Differences in pH

Much ado is made on the matter of the alleged differences in the pH of products designed for pets, with implication that to use off-label products could be harmful. This is a lot of mythology, created to steer people away from using human products and to sell products labelled for pets. Actual measurement by this author of over 60 pet and 45 human shampoos revealed that there were more significant differences in pH within each group than there were between the two groups.

Pet Shampoos Are More Concentrated

The hypothesis about pet shampoos being more concentrated may hold up for some products, but not for all. Many premium human shampoos have about the same percentage of “solids” (i,e, ingredients other than water) as do many pet shampoos. Only those pet shampoos advertising 35:1 or greater dilution ratios are consistently more concentrated than human products. News flash: Most human shampoos can also be diluted. Pet and human shampoo manufacturers are all drawing from the same marketplace of chemical suppliers for their ingredients. In fact, some companies manufacture product lines for both pets and humans. There are no particular ingredients that are found in human products that are considered safe for people and acknowledged as unsafe for pets. The one thing I would say to keep in mind, whether shopping from the pet marketplace or human products aisle is that the more plant, protein, colour and fragrance, the greater the likelihood of an allergic reaction.

The Biggest Difference

Where there is a huge difference between pet and human shampoos is not what is in the bottle, but what is on the label. The labelling of human shampoos is guided by legislation that mandates that all ingredients must be disclosed in descending order of volume in the product and identified by their formal names. No such requirements exist for the labelling of pet products. Manufacturers are free to disclose or not disclose any or all ingredients.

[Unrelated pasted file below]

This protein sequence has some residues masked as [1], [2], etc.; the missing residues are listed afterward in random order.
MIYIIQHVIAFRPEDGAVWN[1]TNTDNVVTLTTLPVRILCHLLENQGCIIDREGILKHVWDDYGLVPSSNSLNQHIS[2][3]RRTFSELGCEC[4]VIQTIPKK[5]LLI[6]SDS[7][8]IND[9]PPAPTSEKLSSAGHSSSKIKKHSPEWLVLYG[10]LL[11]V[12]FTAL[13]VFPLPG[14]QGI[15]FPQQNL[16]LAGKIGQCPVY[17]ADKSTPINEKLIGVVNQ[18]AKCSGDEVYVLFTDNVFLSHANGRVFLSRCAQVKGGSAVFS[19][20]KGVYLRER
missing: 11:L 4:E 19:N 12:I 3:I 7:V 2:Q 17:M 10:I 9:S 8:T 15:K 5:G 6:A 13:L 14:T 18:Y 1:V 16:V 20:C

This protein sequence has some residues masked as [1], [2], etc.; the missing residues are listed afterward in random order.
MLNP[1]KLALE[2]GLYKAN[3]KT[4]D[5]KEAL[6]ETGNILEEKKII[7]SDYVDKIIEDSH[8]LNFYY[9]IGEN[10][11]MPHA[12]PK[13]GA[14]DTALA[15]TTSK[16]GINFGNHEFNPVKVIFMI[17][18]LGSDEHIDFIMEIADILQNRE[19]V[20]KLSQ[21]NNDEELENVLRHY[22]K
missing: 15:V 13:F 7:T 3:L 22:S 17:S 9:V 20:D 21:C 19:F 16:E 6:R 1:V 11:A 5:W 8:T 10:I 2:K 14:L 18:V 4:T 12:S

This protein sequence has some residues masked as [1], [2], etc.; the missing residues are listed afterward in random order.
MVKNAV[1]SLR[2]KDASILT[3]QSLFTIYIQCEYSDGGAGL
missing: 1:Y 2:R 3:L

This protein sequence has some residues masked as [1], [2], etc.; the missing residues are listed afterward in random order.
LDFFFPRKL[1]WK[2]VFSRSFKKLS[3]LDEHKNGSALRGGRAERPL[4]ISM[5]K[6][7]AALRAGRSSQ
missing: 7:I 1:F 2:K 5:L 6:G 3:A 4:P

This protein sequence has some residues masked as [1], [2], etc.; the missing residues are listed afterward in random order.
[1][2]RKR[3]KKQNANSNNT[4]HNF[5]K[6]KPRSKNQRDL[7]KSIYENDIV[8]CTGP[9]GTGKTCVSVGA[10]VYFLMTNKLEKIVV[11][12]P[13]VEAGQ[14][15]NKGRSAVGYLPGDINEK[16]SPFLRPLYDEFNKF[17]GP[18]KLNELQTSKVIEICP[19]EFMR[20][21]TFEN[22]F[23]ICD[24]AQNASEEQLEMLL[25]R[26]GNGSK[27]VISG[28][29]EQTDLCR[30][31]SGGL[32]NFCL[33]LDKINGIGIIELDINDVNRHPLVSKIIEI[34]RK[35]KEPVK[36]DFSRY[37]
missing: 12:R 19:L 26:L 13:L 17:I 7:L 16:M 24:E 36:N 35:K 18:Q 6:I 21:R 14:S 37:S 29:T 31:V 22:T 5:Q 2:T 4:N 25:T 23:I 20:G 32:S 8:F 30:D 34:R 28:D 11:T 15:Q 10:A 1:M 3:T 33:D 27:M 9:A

A cloak of “trade secrecy” exists over pet products, with many major manufacturers refusing to reveal their main ingredients, and listing only additives or particular ingredients that have marketing value. Nor do ingredients in pet products need to be identified by formal (INCI – International Nomenclature of Cosmetic Ingredients) names. While a human shampoo would have to identify a primary surfactant as “Sodium Laureth Sulphate”, a pet shampoo could list the same ingredient as “mild coconut cleanser”.

This kind of ingredient description is a dodge ball tactic that allows pet product manufacturers to appear to have a list of ingredients while they continue to tell us very little about what is in the product. Because this is allowed, it makes these products look more benign and pet-friendly than the products that are labelled following the human cosmetics guidelines, and it makes it very difficult to compare pet products.